A few weeks ago we did a light painting in the Jahrhunderthalle in Bochum (Germany). I took the photo during the preparation for the shooting and it shows only a part of the very big hall. Enclosed some informations about the “Hall Of The Century – Jahrhunderthalle”.
The Jahrhunderthalle (Hall of the Century) is the former gas and power station of a steel mill built at the turn of the 20th century. With the closing of the mill, the plant was renovated and turned into a three-hall concert and event site with an industrial ambiance.
The steel construction of the 1902 part of the building is particularly remarkable because it was not designed primarily from an aesthetic point of view, but rather from an engineering point of view, and is thus one of the first examples of purely purpose-designed architecture. Since it was already certain during the construction that the hall would not remain in Düsseldorf, it was built in such a way that it could be completely dismantled again. On some of the steel girders in the hall you can even read the lettering that was attached there for the Düsseldorf exhibition. The main nave of the original hall is 66 metres long, 20 metres wide and 21 metres high, the side aisles are 6.5 metres wide and 6 metres high. The façade was designed as a Gothic church in memory of Jacob Mayer’s first successful attempts at steel casting in 1851, as the first successfully cast products were bells. The 70 meter high bell tower with a ringing of three bells was not rebuilt in Bochum later. The façade in Bochum has also not been restored in this form.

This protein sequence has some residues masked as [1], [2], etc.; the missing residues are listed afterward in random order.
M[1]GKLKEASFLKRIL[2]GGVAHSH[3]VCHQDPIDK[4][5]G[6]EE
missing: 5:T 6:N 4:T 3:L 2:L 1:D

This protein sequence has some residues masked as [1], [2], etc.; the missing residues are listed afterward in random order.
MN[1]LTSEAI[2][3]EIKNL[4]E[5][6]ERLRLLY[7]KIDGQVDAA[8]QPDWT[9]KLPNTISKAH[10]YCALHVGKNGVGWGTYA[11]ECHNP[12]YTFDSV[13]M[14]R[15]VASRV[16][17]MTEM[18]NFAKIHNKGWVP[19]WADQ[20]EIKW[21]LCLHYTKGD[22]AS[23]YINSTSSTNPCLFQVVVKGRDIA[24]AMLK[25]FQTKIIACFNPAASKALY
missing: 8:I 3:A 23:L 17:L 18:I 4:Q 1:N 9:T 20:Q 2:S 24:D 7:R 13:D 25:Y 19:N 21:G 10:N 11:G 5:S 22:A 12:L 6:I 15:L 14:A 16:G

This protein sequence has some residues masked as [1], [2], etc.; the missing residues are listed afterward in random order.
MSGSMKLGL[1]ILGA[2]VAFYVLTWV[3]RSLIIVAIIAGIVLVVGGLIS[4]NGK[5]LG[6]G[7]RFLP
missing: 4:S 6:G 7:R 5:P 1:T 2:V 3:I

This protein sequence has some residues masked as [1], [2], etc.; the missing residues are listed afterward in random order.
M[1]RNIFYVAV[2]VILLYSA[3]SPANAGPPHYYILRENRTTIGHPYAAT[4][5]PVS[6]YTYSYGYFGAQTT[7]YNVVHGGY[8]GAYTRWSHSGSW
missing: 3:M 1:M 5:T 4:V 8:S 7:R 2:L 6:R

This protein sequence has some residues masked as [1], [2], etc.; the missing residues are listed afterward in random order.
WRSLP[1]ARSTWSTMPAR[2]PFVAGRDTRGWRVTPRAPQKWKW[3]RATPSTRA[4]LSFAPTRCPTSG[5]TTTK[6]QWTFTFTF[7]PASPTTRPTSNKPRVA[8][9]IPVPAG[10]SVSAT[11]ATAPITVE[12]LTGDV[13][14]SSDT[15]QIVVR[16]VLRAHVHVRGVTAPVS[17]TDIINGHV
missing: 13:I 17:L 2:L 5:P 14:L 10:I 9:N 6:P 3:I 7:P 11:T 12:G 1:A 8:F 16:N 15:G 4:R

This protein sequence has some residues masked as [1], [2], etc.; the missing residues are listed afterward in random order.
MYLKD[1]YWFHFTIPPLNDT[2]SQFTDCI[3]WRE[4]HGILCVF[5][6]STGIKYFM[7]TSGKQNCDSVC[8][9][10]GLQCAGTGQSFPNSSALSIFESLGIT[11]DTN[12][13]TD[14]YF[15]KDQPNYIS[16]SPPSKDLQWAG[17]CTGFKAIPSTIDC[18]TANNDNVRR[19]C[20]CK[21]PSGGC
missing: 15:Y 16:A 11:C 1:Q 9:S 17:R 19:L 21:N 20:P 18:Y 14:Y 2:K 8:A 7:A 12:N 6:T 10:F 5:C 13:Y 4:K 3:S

It is also remarkable how the hall was founded. Since the premises of the Bochumer Verein were already completely built up in 1903 and therefore no coherent area was available, the hall was built over the existing buildings necessary for production and the ground level was raised. In the accessible basement, the foundations of the hall girders are still visible today, namely brick pyramids rising from the “cellar floor” (the former ground level). On the floor below the hall there is even one of the former buildings; the window openings with balustrade, facade etc. can still be seen, although the house was later completely bricked with fireclay and served as a stove.
The text is based on excerpts from the German Wikipedia